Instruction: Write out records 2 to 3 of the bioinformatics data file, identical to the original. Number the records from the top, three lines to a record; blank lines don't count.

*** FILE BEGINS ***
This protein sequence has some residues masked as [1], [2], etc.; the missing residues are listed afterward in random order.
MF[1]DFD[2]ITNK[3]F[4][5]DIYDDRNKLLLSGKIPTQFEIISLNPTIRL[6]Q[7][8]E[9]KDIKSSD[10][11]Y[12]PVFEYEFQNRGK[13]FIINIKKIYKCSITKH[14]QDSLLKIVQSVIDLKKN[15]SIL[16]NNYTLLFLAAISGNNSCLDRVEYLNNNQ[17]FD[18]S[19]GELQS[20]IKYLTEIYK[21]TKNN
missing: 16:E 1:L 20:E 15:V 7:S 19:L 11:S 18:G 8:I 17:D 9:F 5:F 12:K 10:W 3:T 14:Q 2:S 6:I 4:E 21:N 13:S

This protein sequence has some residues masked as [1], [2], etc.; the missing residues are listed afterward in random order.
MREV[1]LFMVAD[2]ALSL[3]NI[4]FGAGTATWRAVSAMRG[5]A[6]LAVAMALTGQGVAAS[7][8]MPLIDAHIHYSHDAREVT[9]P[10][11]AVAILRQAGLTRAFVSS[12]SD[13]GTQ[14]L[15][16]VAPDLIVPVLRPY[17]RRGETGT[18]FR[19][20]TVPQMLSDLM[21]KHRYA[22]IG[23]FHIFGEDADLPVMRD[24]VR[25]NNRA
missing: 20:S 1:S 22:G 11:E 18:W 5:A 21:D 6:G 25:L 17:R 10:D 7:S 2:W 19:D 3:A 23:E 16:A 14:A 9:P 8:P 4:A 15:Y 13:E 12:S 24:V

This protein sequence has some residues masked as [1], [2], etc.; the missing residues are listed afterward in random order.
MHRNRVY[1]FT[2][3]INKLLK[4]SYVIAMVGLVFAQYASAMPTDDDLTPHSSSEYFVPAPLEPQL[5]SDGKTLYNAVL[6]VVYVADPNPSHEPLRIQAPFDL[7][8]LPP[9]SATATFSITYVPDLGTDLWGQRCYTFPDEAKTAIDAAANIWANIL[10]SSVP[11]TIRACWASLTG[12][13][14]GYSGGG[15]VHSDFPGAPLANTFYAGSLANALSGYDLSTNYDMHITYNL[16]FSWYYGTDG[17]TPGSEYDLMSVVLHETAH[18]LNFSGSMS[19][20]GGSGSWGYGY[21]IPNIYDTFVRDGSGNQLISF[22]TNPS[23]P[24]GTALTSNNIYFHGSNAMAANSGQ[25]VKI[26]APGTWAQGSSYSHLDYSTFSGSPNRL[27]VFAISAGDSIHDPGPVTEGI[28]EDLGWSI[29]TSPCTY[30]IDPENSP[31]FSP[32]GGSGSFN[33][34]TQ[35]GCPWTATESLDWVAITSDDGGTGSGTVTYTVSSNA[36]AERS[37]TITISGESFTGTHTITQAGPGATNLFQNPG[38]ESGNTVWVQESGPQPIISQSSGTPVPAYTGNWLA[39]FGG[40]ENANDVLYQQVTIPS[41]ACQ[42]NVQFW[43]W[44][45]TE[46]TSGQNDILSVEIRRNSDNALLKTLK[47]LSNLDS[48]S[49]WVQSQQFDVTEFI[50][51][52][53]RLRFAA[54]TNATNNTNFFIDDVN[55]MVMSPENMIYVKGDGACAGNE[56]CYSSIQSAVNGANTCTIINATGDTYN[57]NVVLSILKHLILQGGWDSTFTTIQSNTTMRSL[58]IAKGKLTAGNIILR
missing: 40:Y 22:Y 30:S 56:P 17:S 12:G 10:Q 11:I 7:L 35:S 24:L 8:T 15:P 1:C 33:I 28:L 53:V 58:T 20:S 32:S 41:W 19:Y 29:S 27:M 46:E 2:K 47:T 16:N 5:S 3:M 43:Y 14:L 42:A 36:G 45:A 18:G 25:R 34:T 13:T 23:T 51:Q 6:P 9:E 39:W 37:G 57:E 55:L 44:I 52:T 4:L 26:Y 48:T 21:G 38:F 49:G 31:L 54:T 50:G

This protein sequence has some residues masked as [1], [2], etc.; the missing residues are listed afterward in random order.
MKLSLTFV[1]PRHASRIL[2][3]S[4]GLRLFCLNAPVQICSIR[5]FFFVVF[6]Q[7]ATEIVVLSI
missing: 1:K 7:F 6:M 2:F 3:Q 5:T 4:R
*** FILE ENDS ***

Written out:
This protein sequence has some residues masked as [1], [2], etc.; the missing residues are listed afterward in random order.
MREV[1]LFMVAD[2]ALSL[3]NI[4]FGAGTATWRAVSAMRG[5]A[6]LAVAMALTGQGVAAS[7][8]MPLIDAHIHYSHDAREVT[9]P[10][11]AVAILRQAGLTRAFVSS[12]SD[13]GTQ[14]L[15][16]VAPDLIVPVLRPY[17]RRGETGT[18]FR[19][20]TVPQMLSDLM[21]KHRYA[22]IG[23]FHIFGEDADLPVMRD[24]VR[25]NNRA
missing: 20:S 1:S 22:G 11:E 18:W 5:A 21:D 6:G 25:L 17:R 10:D 7:S 2:W 19:D 3:A 23:E 16:A 14:A 9:P 8:P 4:A 15:Y 13:E 12:S 24:V

This protein sequence has some residues masked as [1], [2], etc.; the missing residues are listed afterward in random order.
MHRNRVY[1]FT[2][3]INKLLK[4]SYVIAMVGLVFAQYASAMPTDDDLTPHSSSEYFVPAPLEPQL[5]SDGKTLYNAVL[6]VVYVADPNPSHEPLRIQAPFDL[7][8]LPP[9]SATATFSITYVPDLGTDLWGQRCYTFPDEAKTAIDAAANIWANIL[10]SSVP[11]TIRACWASLTG[12][13][14]GYSGGG[15]VHSDFPGAPLANTFYAGSLANALSGYDLSTNYDMHITYNL[16]FSWYYGTDG[17]TPGSEYDLMSVVLHETAH[18]LNFSGSMS[19][20]GGSGSWGYGY[21]IPNIYDTFVRDGSGNQLISF[22]TNPS[23]P[24]GTALTSNNIYFHGSNAMAANSGQ[25]VKI[26]APGTWAQGSSYSHLDYSTFSGSPNRL[27]VFAISAGDSIHDPGPVTEGI[28]EDLGWSI[29]TSPCTY[30]IDPENSP[31]FSP[32]GGSGSFN[33][34]TQ[35]GCPWTATESLDWVAITSDDGGTGSGTVTYTVSSNA[36]AERS[37]TITISGESFTGTHTITQAGPGATNLFQNPG[38]ESGNTVWVQESGPQPIISQSSGTPVPAYTGNWLA[39]FGG[40]ENANDVLYQQVTIPS[41]ACQ[42]NVQFW[43]W[44][45]TE[46]TSGQNDILSVEIRRNSDNALLKTLK[47]LSNLDS[48]S[49]WVQSQQFDVTEFI[50][51][52][53]RLRFAA[54]TNATNNTNFFIDDVN[55]MVMSPENMIYVKGDGACAGNE[56]CYSSIQSAVNGANTCTIINATGDTYN[57]NVVLSILKHLILQGGWDSTFTTIQSNTTMRSL[58]IAKGKLTAGNIILR
missing: 40:Y 22:Y 30:S 56:P 17:S 12:G 10:Q 11:I 7:L 35:S 24:L 8:T 15:P 1:C 33:I 28:L 53:V 58:T 20:S 32:S 41:W 19:Y 29:S 27:M 46:E 2:K 47:T 16:N 5:S 3:M 43:Y 14:L 42:A 36:G 45:A 18:G 25:R 34:T 13:T 23:T 51:Q 6:P 9:E 39:W 37:G 57:E 55:L 44:I 52:T 4:L 26:Y 48:T 21:G 38:F 49:G 31:L 54:T 50:G